Literal Individual: Perhaps Israel had already fallen by this time, and these cubs refer to individual kings of Judah, Jehoahaz being the first king, reigning only three months. The mother of both Jehoahaz and Zedekiah was Hamutual, a wife of Josiah (2 Kings 23:31; 24:18).
Non-literal Individual: However, Jehoiachinís mother was Nehushta (2 Kings 24:8), and this likely refers to Jehoiachin, based on Ezekiel 19:5-9. Ezekiel is not referring to biological motherhood, because the "mother" is the nation according to Ezekiel 19:10-14. The Bible Knowledge Commentary : Old Testament p.1262 mentions other views, but advocates this view.
In Ezekiel 19:3, tearing prey and devouring men can refer to the disaster brought by Jehoiachin. Jehoiachin did evil in the sight of the Lord according to 2 Kings 23:31..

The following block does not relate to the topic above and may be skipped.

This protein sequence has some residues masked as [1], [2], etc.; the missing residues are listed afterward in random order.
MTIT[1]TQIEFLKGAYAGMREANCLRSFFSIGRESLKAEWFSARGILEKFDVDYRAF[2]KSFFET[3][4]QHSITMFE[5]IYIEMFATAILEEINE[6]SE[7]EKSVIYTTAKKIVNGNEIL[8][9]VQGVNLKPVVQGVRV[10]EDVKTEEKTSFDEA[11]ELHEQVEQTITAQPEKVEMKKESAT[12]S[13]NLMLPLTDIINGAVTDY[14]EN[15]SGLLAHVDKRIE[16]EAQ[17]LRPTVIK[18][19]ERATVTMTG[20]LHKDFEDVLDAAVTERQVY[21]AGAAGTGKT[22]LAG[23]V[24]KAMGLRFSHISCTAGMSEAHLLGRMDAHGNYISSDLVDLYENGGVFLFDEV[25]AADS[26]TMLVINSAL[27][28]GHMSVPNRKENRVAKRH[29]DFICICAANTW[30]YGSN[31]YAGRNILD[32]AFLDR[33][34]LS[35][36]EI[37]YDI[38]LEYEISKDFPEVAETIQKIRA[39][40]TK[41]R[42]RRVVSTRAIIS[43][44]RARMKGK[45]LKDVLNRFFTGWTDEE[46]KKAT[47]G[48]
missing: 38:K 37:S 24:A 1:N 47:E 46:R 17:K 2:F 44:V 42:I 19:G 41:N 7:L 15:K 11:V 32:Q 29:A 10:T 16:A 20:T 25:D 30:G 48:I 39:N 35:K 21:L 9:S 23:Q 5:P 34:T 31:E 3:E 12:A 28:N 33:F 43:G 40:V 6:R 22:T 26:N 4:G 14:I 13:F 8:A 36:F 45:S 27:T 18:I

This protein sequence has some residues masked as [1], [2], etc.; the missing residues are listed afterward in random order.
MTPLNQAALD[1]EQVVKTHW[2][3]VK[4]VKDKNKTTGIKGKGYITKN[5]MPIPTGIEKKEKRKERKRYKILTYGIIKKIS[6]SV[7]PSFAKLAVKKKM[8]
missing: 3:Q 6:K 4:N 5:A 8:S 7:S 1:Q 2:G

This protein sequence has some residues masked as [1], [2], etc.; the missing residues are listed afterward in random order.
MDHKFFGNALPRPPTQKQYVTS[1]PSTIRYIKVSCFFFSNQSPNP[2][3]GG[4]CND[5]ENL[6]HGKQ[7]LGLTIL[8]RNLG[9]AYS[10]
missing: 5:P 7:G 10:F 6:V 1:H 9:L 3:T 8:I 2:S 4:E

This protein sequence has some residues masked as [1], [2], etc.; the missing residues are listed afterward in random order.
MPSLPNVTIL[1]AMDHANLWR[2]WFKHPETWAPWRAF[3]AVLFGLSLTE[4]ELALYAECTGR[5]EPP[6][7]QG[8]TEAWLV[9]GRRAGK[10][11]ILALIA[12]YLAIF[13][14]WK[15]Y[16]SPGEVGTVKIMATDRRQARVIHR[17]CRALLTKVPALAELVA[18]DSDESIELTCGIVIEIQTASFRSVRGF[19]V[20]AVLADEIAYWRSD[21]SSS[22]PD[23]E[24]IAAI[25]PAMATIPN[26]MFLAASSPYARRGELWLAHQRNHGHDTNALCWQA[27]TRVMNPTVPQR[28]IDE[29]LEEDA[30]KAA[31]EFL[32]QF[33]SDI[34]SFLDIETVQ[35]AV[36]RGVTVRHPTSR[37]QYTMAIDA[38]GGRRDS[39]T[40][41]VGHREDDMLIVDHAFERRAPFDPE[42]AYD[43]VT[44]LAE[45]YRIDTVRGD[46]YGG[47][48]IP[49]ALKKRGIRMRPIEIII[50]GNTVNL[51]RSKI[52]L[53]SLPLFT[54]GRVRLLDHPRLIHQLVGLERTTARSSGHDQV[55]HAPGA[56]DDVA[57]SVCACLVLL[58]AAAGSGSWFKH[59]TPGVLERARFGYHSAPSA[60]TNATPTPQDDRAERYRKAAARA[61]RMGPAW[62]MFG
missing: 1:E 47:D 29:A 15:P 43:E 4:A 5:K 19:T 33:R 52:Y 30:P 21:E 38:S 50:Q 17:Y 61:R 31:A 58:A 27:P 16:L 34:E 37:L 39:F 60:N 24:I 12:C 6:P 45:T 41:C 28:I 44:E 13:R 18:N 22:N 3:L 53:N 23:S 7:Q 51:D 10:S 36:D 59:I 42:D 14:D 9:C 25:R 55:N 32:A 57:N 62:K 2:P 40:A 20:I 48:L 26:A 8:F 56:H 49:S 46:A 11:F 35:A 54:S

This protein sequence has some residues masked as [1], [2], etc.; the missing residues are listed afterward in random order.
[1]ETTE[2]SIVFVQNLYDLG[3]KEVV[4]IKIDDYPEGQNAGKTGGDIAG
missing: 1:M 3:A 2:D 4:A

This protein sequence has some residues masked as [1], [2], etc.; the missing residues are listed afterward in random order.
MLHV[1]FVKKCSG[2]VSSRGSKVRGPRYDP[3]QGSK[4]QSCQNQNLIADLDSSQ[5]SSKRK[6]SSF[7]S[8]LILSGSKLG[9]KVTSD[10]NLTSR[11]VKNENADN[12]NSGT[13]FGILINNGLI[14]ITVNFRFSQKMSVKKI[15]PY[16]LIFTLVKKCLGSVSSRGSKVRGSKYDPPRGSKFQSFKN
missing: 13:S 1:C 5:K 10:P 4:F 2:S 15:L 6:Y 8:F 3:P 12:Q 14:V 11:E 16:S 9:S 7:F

Q: In Ezek 19, when you are under temptation, why is it good to think about your past, and about your future?
A: Some people donít think about their past; they donít know who they are; they donít have much sense of identity, where they were in their past, and how they got in their state of bondage. They donít think about their identity with God, of their future. It might be that they donít identify themselves 20 or 30 years from now as themselves.
Think about who you really are, and your past journey with God. Think about the possible consequences of your sin, both to yourself and others, and to your relationship with God.
They might only think about their emotions, or their sin, and not have to think about future consequence.
Why donít more people have money saved up for retirement? A study was one of young people about their thoughts when they would be retired, and they almost thought of their future self as a totally different person.
Q: In Ezek 19, how can we use the idea of lamenting for the future in our witnessing?